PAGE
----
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  • Brian April 22, 2016 at 6:39 am

    This is great news. Thanks to everyone involved from the email writers to the blog authors to the folks at NWTA (past and present), but especially to the folks at METRO for partnering with all of us. We appreciate it immensely. The paradigm shift in Portland is in full swing and I look forward to the future partnerships and trail opportunities to come.

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  • Granpa April 22, 2016 at 7:54 am

    This is a good thing. I trust the trails will be designed/engineered to minimize negative impact to the most fragile area, to keep erosion to a minimum, to keep speeds reasonable and to allow access to good views, good nature and good exercise. It has been a long time since I rode off pavement, and I have frequently posted displeasure with adrenaline addict style riding and using natural areas as thrill rides, but I have witnessed the NWTA doing good work on the Riverview Natural Area, and watched their patient, relentless efforts to bring this recreation to Portland. NWTA have been honest and forthright which is more than could be said for a lot of the City representatives who manage urban public lands. I may just have to put some knobbies on my commuter and give the new trails a spin.

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    • Brian April 22, 2016 at 8:00 am

      If you need a guide I’d be happy to take ya out for a nice, mellow spin in the woods when these trails are completed.

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    • Dan A April 22, 2016 at 8:41 am

      Yeah, personally I hope these trails are more cross-country style, not so much freeride style. But maybe that’s just me — I actually prefer to ride uphill more than downhill.

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      • Brian April 22, 2016 at 9:16 am

        I am pretty darn sure that these will be XC style trails. My only hope is that there is some challenge sections to practice skills and progress as riders, even if that means an easier “B” Line alternate around them. It’s quite easy to do, keeps things interesting for a variety of riders, and simply requires a few extra signs at those sections.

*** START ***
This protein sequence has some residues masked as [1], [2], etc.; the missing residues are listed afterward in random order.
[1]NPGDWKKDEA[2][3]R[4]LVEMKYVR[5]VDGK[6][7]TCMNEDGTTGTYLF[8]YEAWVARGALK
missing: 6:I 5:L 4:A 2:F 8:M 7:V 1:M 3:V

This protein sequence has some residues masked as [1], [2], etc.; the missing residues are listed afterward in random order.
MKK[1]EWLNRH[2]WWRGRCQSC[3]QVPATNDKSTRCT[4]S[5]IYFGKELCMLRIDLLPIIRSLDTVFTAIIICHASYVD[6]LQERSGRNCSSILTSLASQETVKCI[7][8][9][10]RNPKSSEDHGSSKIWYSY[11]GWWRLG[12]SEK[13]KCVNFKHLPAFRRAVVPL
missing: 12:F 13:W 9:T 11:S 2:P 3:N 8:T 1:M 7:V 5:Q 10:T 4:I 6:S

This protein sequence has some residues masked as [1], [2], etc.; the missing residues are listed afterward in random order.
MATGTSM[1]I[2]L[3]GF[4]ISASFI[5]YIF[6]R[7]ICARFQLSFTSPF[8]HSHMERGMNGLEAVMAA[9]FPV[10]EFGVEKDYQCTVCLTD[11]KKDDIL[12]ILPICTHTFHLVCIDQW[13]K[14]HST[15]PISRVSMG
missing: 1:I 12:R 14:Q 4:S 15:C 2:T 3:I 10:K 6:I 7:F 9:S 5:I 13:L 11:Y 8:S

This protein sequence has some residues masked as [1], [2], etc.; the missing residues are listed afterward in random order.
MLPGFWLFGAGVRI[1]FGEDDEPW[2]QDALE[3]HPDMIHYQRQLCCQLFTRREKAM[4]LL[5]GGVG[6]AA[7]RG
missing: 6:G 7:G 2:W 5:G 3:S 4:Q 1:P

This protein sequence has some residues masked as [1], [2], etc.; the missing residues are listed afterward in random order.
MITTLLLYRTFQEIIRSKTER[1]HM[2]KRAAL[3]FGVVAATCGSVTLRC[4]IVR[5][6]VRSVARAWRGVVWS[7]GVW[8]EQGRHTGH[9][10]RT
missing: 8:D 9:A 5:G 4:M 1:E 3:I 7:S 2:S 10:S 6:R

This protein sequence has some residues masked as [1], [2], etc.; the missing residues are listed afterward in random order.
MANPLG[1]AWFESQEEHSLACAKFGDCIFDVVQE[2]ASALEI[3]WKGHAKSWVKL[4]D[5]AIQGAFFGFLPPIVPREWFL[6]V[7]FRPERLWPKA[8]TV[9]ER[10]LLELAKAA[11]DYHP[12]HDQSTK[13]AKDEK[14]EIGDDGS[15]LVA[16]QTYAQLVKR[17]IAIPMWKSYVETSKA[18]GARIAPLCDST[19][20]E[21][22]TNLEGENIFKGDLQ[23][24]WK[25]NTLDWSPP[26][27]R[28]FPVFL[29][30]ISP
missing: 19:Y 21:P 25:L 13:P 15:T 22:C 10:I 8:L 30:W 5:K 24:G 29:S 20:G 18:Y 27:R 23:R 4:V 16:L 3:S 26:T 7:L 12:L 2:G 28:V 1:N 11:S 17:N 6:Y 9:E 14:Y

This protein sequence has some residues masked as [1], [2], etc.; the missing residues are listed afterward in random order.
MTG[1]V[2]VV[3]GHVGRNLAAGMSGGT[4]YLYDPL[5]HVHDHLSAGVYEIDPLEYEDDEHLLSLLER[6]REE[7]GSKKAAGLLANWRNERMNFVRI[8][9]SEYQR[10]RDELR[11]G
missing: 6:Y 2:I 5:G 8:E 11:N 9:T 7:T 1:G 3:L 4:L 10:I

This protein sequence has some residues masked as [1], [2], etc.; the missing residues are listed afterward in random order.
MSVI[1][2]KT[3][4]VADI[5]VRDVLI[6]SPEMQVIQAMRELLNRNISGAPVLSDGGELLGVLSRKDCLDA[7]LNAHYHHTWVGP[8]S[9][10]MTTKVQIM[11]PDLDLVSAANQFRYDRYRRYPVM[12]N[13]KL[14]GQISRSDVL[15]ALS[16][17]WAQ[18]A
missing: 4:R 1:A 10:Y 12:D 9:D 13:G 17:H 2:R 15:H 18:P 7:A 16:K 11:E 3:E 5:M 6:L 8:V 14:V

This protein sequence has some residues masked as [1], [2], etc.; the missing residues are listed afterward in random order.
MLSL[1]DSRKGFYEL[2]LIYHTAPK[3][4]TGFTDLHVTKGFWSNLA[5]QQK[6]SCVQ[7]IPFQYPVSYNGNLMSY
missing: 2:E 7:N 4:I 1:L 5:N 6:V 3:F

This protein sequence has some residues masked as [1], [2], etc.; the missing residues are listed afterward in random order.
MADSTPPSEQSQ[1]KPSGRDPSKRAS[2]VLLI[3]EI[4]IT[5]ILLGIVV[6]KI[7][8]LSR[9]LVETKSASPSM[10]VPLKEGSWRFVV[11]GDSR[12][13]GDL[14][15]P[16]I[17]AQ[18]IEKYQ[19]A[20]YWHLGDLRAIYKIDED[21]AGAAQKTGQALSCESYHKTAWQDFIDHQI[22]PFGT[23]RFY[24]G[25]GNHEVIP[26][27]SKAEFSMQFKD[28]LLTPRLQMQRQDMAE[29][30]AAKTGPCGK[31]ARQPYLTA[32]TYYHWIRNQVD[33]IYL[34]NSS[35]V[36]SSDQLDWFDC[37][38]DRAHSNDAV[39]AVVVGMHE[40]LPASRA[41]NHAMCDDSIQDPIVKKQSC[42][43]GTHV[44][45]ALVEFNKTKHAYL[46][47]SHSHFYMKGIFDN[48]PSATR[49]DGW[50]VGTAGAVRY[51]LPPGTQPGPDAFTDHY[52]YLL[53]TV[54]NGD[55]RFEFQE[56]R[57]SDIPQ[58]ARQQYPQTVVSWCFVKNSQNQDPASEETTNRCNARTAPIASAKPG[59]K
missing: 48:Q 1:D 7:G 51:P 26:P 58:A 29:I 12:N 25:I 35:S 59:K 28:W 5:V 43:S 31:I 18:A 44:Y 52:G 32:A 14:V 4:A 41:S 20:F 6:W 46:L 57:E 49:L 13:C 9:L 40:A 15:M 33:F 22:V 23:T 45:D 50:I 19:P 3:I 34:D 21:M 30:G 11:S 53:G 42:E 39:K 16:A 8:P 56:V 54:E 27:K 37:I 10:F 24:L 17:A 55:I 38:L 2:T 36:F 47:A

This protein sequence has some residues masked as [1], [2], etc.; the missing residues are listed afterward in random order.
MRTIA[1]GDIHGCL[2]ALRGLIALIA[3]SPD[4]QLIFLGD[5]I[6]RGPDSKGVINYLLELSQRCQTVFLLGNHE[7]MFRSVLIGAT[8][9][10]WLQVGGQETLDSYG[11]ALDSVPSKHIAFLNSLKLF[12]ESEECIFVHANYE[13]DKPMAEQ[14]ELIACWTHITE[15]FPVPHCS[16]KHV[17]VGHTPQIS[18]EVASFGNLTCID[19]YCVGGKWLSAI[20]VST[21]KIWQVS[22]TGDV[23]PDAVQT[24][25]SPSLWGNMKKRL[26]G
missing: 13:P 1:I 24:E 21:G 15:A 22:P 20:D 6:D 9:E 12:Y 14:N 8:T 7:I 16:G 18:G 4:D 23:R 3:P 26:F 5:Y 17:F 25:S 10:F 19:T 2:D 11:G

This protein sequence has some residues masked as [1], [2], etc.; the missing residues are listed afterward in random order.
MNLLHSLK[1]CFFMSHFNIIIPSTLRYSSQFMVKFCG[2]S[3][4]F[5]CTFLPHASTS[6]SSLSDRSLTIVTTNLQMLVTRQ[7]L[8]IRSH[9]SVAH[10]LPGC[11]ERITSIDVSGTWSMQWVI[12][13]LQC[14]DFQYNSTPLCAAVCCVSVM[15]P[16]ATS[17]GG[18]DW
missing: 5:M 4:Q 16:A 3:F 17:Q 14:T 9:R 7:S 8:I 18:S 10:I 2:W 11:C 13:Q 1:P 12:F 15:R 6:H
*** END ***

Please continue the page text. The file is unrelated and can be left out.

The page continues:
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        • I wear many hats April 22, 2016 at 12:59 pm

          Rolling xc is a blast to ride. If we can influence Metro to make them directional, there is little conflict to be had, even with hikers.

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    • axoplasm April 22, 2016 at 10:02 am

      Ironically the few trails available in Portland (mostly firelanes) are fall lines with lousy flow. Which encourages & reinforces the adrenaline culture. Many times I’ve hiked on the contour or ridgeline trails in FP like Wildwood or Wild Cherry & thought about what a great ride that would be with kids. Low grades, not too technical, slow enough to keep it sane.

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      • Dan A April 22, 2016 at 10:42 am

        Yup. If you want bike commuters in the future, get the kids biking on dirt today.

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        • Hello, Kitty
          Hello, Kitty April 22, 2016 at 11:26 am

          How does that follow? I think if anything, it teaches the opposite — that biking is something you drive to.

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          • Brian April 22, 2016 at 12:24 pm

            I began as a mtb’er and so did many of my friends. As did my son, for that matter. None of them began with a road/commute bike first. Now I commute year ’round, as much as time will allow, from NE PDX to Beaverton.

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            • Dan A April 22, 2016 at 1:03 pm

              Ditto, but with a commute in the opposite direction.

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              • Brian April 22, 2016 at 1:23 pm

                Do you go up and over the Sylvan hill? Perhaps we cross paths?

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              • Dan A April 23, 2016 at 10:58 am

                Yep, the hwy 26 path to washington park is the jewel of my ride.

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          • Brian April 22, 2016 at 12:29 pm

            A good friend of mine, a downhill rider/racer, is now researching the switch to an e-bike to get from his home in WA to work in OR. I seriously doubt he would have made the leap from car to e-bike without a mtb background.

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          • I wear many hats April 22, 2016 at 12:44 pm